ENE 533. Project Dynamics & Strategy Modeling. 3 Credits.
The course is designed to help understand the dynamic behavior of engineering projects. The focus here is to help project managers and sponsors adapt to the realities of the complexity, uncertainty and the significant risks that can arise from unclear scope, compressed schedules and changing political situations using the application of system dynamics. Prerequisite: ENGR 554 and ENGR 556, or instructor consent. S.
ENE 590. Special Topics in Energy Engineering. 1-6 Credits.
Investigation of special topics in energy engineering directed by student and faculty interests. Prerequisite: Consent of Instructor. Repeatable to 18.00 credits. F,S,SS.
ENE 591. Research in Energy Engineering. 1-15 Credits.
Independent research work in energy engineering. Prerequisite: Consent of Instructor. Repeatable. S/U grading. F,S,SS.
ENE 996. Continuing Enrollment. 1-6 Credits.
Provides additional time for student to meet graduation requirements. Prerequisite: Consent of Instructor. Repeatable to 18.00 credits. S/U grading. F,S,SS.
ENE 997. Independent Study Report. 2 Credits.
Comprehensive report culminating independent project work performed to fulfill requirements of non-thesis master's degree. Prerequisite: Consent of Instructor. F,S,SS.
ENE 998. Thesis in Energy Engineering. 1-9 Credits.
Development and documentation of scholarly activity demonstrating proficiency in Energy Engineering at the master's level. Prerequisite: Consent of Instructor. Repeatable to 9.00 credits. S/U grading. F,S,SS.
ENE 999. Dissertation in Energy Engineering. 1-18 Credits.
Development and documentation of scholarly activity demonstrating proficiency in Energy Engineering at the doctoral level. Prerequisite: Consent of Instructor. Repeatable to 18.00 credits. S/U grading. F,S,SS.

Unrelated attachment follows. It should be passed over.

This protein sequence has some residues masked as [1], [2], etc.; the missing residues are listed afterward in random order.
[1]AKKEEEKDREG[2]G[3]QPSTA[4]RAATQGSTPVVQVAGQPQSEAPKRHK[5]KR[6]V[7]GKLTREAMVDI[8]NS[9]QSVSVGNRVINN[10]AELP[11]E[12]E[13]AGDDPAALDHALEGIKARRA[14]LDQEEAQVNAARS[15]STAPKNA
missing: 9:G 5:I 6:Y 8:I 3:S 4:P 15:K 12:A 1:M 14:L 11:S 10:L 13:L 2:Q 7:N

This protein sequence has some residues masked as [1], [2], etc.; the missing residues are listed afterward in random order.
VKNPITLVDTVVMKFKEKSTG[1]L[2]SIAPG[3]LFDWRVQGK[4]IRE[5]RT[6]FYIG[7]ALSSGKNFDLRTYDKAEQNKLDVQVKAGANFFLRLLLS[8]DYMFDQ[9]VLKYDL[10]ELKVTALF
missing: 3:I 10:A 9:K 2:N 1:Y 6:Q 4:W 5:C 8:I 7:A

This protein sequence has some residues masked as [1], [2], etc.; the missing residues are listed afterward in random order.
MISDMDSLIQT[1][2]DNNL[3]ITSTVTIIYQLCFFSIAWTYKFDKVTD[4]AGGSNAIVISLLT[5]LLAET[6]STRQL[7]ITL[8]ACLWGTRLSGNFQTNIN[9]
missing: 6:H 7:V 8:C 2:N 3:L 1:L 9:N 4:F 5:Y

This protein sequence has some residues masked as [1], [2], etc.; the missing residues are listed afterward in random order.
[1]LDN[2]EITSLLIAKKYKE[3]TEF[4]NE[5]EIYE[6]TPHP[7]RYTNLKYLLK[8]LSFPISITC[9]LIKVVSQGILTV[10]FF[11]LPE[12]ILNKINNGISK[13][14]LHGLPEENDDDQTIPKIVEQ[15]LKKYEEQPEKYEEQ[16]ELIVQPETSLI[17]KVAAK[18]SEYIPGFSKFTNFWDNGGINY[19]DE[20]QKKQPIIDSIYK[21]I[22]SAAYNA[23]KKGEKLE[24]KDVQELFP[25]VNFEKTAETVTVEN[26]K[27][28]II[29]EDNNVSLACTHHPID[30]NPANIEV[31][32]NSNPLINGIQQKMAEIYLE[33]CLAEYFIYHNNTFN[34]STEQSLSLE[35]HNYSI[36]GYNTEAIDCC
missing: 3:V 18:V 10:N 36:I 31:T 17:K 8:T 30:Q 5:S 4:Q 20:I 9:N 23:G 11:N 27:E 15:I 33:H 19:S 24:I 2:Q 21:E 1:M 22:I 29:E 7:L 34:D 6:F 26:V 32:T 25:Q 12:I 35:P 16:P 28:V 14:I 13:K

These courses are primarily hosted by other departments in the College of Engineering and Mines but are offered as coursework towards a graduate degree or professional certificate in Energy Engineering. The interdisciplinary nature of Energy Studies features courses from Electrical Engineering, Petroleum Engineering, Mechanical Engineering, Civil Engineering, Geology and Geological Engineering.
GEOE 417. Hydrogeology. 3 Credits.
Physical and chemical aspects of groundwater movement, supply, and contamination. Prerequisite: MATH 165. F.
GEOE 418. Hydrogeological Methods. 2 Credits.
Field and laboratory methods used in hydrogeology; techniques of drilling, well and piezometer installation, determination of aquifer parameters, geophysical exploration, soil classification and analysis, ground water sampling and analysis. Includes field trip. Prerequisite: GEOE 417. F.
GEOE 419. Groundwater Monitoring and Remediation. 3 Credits.
Statistical methods for groundwater sampling and monitoring network design. Groundwater remediation and design; including strategies that remove contaminants for external treatment and strategies for in-situ contaminant treatment. Prerequisite: MATH 165. S.
GEOE 420. Geological Modeling and Numerical Simulation of Reservoirs. 3 Credits.